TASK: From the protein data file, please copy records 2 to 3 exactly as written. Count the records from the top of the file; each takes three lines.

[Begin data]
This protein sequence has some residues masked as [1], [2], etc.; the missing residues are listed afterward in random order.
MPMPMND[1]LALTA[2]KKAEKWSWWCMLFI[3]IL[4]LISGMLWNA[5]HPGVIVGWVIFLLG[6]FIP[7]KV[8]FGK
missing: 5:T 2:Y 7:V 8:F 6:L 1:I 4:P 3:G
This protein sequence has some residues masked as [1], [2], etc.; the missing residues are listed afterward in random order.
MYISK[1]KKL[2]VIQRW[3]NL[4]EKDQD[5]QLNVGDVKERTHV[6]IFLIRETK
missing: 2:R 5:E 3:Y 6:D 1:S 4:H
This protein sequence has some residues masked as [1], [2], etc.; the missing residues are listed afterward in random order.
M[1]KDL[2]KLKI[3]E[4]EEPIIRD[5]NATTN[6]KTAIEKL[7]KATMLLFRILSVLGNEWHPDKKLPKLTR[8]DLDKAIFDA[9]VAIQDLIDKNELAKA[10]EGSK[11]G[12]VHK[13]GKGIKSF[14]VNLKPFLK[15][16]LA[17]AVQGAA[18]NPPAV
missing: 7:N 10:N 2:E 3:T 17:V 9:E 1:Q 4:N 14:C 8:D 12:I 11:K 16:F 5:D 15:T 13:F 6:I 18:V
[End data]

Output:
This protein sequence has some residues masked as [1], [2], etc.; the missing residues are listed afterward in random order.
MYISK[1]KKL[2]VIQRW[3]NL[4]EKDQD[5]QLNVGDVKERTHV[6]IFLIRETK
missing: 2:R 5:E 3:Y 6:D 1:S 4:H
This protein sequence has some residues masked as [1], [2], etc.; the missing residues are listed afterward in random order.
M[1]KDL[2]KLKI[3]E[4]EEPIIRD[5]NATTN[6]KTAIEKL[7]KATMLLFRILSVLGNEWHPDKKLPKLTR[8]DLDKAIFDA[9]VAIQDLIDKNELAKA[10]EGSK[11]G[12]VHK[13]GKGIKSF[14]VNLKPFLK[15][16]LA[17]AVQGAA[18]NPPAV
missing: 7:N 10:N 2:E 3:T 17:V 9:E 1:Q 4:N 14:C 8:D 12:I 11:K 16:F 5:D 15:T 13:F 6:I 18:V